The income from letting out of property is to be treated as income from house property: Says Supreme Court

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The income from letting out of property is to be treated as income from house property: Says Supreme Court

 

Issue

What should be the treatment of rental income earned from letting out of premises? Whether it is to be treated as business income or as income from house property?

Provision

The Supreme Court in Rayala Corporation Pvt. Ltd vs. ACIT  and Chennai Properties & Investments Ltd vs. CIT  held that rental income is to be treated as income from business if the main business is to let out. That is if the business of the assessee is letting out of property than it can be treated as business income.

There is another case of Raj Dadarkar & Associates vs. ACIT where Supreme Court held that as the assessee was not engaged systematically in providing service to the occupiers of the shop, it does not constitute the income from business. Thus, the Supreme Court Judgement in Rayala Corporation Pvt. Ltd vs. ACIT  and Chennai Properties & Investments Ltd vs. CIT  is not applicable in case of Raj Dadarkar & Associates.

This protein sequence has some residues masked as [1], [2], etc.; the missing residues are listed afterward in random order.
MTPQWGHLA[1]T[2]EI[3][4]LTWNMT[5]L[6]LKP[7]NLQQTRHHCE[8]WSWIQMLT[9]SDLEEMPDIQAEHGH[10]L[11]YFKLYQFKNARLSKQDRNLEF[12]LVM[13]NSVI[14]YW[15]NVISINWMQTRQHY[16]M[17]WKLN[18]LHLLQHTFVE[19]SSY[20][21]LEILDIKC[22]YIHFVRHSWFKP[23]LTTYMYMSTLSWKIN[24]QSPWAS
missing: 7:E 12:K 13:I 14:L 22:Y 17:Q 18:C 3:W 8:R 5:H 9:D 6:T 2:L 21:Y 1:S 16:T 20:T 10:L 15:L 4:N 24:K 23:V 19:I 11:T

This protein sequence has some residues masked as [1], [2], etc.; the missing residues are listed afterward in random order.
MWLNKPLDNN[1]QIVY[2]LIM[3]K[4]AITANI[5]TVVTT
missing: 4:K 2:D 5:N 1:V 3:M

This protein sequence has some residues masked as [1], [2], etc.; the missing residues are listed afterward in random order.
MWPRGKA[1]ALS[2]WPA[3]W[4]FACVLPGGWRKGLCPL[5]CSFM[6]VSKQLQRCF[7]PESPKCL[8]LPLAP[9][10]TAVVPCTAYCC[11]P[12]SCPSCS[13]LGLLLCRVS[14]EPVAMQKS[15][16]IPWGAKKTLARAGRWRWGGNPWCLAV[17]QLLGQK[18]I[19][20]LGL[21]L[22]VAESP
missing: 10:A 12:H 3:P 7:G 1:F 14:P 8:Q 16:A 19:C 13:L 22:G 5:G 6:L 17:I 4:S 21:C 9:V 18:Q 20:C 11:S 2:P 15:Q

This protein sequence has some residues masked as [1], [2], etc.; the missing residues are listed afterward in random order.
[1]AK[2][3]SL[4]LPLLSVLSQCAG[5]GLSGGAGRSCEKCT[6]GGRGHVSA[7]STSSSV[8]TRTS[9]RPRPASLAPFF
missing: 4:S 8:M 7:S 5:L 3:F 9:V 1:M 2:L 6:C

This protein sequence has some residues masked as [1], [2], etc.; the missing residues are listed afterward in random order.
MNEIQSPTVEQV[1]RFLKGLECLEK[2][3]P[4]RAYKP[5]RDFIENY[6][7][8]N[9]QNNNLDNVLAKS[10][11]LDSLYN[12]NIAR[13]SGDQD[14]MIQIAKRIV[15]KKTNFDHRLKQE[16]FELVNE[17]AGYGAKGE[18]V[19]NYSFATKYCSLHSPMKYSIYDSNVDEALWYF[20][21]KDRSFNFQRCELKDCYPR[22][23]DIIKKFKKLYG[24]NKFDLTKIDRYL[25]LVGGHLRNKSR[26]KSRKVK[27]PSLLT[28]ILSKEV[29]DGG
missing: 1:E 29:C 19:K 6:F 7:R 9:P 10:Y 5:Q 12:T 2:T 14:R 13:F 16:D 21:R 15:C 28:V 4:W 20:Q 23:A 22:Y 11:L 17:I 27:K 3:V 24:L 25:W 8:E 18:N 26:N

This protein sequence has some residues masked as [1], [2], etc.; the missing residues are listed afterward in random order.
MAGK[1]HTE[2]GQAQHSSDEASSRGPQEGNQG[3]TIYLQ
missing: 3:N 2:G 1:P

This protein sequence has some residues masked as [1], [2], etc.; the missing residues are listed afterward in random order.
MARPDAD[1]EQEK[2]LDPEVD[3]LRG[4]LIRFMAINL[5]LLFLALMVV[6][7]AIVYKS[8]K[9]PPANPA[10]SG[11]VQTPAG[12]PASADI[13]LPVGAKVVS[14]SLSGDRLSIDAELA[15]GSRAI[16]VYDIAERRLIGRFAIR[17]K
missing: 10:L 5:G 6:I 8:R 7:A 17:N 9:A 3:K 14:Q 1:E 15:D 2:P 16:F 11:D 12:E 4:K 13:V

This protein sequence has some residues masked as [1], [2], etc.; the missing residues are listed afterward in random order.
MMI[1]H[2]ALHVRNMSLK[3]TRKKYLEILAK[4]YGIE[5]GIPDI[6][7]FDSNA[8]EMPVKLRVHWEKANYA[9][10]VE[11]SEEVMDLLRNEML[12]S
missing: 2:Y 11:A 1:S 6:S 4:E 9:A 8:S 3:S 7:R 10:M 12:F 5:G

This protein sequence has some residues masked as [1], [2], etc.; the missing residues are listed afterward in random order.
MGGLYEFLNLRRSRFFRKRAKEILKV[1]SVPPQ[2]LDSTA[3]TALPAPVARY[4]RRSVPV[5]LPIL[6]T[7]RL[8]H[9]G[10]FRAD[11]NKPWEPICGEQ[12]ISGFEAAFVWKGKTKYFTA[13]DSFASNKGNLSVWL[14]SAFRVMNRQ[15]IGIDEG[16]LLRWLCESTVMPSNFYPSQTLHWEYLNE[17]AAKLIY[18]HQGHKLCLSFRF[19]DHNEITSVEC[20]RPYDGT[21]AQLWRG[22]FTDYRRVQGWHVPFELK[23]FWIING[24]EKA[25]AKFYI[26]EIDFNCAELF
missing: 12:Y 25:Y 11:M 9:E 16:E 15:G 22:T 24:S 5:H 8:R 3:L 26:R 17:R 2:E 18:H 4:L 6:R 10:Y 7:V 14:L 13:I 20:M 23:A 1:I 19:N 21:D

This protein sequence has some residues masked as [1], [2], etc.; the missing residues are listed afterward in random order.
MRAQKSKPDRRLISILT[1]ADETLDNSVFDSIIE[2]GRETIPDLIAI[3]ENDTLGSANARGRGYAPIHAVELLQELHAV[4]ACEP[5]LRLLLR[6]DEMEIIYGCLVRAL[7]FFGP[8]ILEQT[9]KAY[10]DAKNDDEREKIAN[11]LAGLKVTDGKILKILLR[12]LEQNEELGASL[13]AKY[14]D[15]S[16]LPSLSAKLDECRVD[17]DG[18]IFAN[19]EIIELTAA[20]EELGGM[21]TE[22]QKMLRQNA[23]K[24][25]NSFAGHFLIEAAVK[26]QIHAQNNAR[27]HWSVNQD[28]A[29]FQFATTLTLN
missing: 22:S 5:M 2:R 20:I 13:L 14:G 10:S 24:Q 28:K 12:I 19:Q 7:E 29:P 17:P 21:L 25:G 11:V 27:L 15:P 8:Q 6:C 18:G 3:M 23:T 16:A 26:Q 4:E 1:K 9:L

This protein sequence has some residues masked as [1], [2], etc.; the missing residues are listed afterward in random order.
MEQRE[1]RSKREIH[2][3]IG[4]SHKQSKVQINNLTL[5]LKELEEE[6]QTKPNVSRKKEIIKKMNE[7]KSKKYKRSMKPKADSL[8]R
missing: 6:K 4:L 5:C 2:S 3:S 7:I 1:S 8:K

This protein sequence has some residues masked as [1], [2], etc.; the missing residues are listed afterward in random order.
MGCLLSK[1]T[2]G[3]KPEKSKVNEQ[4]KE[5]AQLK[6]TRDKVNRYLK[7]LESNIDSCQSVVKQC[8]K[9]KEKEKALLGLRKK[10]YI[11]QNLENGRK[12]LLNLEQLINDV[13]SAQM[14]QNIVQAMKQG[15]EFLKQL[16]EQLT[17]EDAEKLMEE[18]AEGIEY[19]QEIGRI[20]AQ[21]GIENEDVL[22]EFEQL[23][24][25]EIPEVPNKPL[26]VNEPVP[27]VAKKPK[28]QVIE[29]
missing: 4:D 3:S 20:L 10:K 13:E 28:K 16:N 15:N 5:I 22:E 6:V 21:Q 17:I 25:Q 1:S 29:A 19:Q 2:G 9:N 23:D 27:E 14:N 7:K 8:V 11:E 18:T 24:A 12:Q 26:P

In Raj Dadarkar & Associates vs. ACIT Assessee acquired the right in the land for more than 12 years and therefore by virtue of section 27(iiib) of Income Tax Act 1961, it would be regarded as “deemed owner” of the premises. Further assessee was not engaged systematically in providing service to the occupiers of the shop. Thus it does not constitute the income from business.  Income earned by assessee from sub licensing would be treated as income from house property and not income from business.

The only evidence adduced for proving that letting out and earning rents is the main business activity of the appellant was the object clause of the partnership deed. The clause provided that “The Partnership shall take the premises on rent to sub-let or do any other business as may be mutually agreed by the parties from time to time.” The Supreme Court observed that the assessee had failed to produce sufficient material to show that its entire or substantial income was from letting out of the property.

Section 27(iiib) – a person who acquires any rights (excluding any rights by way of a lease from month to month or for a period not exceeding one year) in or with respect to any building or part thereof by virtue of any such transaction as is referred to in clause (f) of section 269UA, shall be deemed to be the owner if that building or part thereof;

Conclusion

The income from letting out of property is to be treated as income from house property and not as business income on account of lack of sufficient material to prove that the substantial income of the assessee was from letting out of the property.

The judgement has all the more relevant in view of the fact that the builders are now liable to pay the tax on notional rental income after one year from the end of financial year in which completion.

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